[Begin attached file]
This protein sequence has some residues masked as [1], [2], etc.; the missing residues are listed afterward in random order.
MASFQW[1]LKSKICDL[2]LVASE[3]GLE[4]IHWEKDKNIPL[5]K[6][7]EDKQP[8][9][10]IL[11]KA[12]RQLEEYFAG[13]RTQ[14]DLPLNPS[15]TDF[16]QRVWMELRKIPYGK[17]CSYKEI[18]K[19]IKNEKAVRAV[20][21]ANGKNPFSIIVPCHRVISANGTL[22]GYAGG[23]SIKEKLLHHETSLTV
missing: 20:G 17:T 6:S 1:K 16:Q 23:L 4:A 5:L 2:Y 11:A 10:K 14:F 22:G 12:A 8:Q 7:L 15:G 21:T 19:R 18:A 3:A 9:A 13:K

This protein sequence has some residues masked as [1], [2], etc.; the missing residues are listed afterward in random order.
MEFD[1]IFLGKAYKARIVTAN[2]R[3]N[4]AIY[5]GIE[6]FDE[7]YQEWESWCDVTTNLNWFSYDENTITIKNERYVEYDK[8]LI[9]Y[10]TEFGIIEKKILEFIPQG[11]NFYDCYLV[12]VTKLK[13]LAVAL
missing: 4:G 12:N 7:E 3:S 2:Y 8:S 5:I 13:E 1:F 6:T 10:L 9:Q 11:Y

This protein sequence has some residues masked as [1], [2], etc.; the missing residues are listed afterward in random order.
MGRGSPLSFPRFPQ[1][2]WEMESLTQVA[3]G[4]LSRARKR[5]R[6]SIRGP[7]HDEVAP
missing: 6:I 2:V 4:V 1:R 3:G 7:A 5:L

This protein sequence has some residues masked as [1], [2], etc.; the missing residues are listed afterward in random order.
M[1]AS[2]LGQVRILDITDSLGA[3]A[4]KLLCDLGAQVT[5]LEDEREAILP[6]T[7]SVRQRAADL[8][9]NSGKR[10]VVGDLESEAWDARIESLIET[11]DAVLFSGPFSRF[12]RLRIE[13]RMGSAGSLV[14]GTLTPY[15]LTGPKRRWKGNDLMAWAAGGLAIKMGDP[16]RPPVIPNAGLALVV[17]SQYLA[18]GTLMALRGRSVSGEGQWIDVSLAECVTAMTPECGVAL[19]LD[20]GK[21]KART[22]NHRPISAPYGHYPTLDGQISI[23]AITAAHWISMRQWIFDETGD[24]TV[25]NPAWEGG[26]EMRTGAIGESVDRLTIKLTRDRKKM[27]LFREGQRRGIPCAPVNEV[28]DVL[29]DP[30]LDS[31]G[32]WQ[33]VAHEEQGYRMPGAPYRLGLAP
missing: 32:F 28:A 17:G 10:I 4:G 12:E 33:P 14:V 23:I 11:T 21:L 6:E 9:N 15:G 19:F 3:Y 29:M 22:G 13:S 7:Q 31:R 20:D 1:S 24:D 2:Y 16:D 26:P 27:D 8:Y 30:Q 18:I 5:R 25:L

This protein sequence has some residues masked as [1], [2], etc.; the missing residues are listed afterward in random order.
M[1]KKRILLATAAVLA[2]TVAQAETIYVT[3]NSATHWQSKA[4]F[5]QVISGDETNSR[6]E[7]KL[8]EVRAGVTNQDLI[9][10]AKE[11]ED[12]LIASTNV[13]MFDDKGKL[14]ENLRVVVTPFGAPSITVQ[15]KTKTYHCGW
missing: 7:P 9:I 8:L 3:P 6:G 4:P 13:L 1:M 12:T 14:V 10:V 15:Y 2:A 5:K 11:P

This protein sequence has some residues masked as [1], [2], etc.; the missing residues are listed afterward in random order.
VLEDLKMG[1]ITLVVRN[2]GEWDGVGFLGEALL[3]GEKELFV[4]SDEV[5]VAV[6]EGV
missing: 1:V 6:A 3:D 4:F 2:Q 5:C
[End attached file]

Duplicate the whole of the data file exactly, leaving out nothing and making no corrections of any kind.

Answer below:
This protein sequence has some residues masked as [1], [2], etc.; the missing residues are listed afterward in random order.
MASFQW[1]LKSKICDL[2]LVASE[3]GLE[4]IHWEKDKNIPL[5]K[6][7]EDKQP[8][9][10]IL[11]KA[12]RQLEEYFAG[13]RTQ[14]DLPLNPS[15]TDF[16]QRVWMELRKIPYGK[17]CSYKEI[18]K[19]IKNEKAVRAV[20][21]ANGKNPFSIIVPCHRVISANGTL[22]GYAGG[23]SIKEKLLHHETSLTV
missing: 20:G 17:T 6:S 1:K 16:Q 23:L 4:A 5:L 2:Y 11:A 10:K 14:F 22:G 12:A 8:Q 7:L 15:G 21:T 19:R 18:A 3:A 9:A 13:K

This protein sequence has some residues masked as [1], [2], etc.; the missing residues are listed afterward in random order.
MEFD[1]IFLGKAYKARIVTAN[2]R[3]N[4]AIY[5]GIE[6]FDE[7]YQEWESWCDVTTNLNWFSYDENTITIKNERYVEYDK[8]LI[9]Y[10]TEFGIIEKKILEFIPQG[11]NFYDCYLV[12]VTKLK[13]LAVAL
missing: 4:G 12:N 7:E 3:S 2:Y 8:S 5:I 13:E 1:F 6:T 10:L 9:Q 11:Y

This protein sequence has some residues masked as [1], [2], etc.; the missing residues are listed afterward in random order.
MGRGSPLSFPRFPQ[1][2]WEMESLTQVA[3]G[4]LSRARKR[5]R[6]SIRGP[7]HDEVAP
missing: 6:I 2:V 4:V 1:R 3:G 7:A 5:L

This protein sequence has some residues masked as [1], [2], etc.; the missing residues are listed afterward in random order.
M[1]AS[2]LGQVRILDITDSLGA[3]A[4]KLLCDLGAQVT[5]LEDEREAILP[6]T[7]SVRQRAADL[8][9]NSGKR[10]VVGDLESEAWDARIESLIET[11]DAVLFSGPFSRF[12]RLRIE[13]RMGSAGSLV[14]GTLTPY[15]LTGPKRRWKGNDLMAWAAGGLAIKMGDP[16]RPPVIPNAGLALVV[17]SQYLA[18]GTLMALRGRSVSGEGQWIDVSLAECVTAMTPECGVAL[19]LD[20]GK[21]KART[22]NHRPISAPYGHYPTLDGQISI[23]AITAAHWISMRQWIFDETGD[24]TV[25]NPAWEGG[26]EMRTGAIGESVDRLTIKLTRDRKKM[27]LFREGQRRGIPCAPVNEV[28]DVL[29]DP[30]LDS[31]G[32]WQ[33]VAHEEQGYRMPGAPYRLGLAP
missing: 32:F 28:A 17:G 10:I 4:G 12:E 33:P 14:V 23:I 11:T 21:L 6:E 9:N 15:G 19:F 3:Y 29:M 22:G 13:S 7:Q 31:R 20:D 1:S 24:D 2:Y 16:D 26:P 27:D 8:Y 30:Q 18:I 5:R 25:L

This protein sequence has some residues masked as [1], [2], etc.; the missing residues are listed afterward in random order.
M[1]KKRILLATAAVLA[2]TVAQAETIYVT[3]NSATHWQSKA[4]F[5]QVISGDETNSR[6]E[7]KL[8]EVRAGVTNQDLI[9][10]AKE[11]ED[12]LIASTNV[13]MFDDKGKL[14]ENLRVVVTPFGAPSITVQ[15]KTKTYHCGW
missing: 7:P 9:I 8:L 3:P 6:G 4:P 13:L 1:M 12:T 14:V 10:V 15:Y 2:A 5:K 11:P

This protein sequence has some residues masked as [1], [2], etc.; the missing residues are listed afterward in random order.
VLEDLKMG[1]ITLVVRN[2]GEWDGVGFLGEALL[3]GEKELFV[4]SDEV[5]VAV[6]EGV
missing: 1:V 6:A 3:D 4:F 2:Q 5:C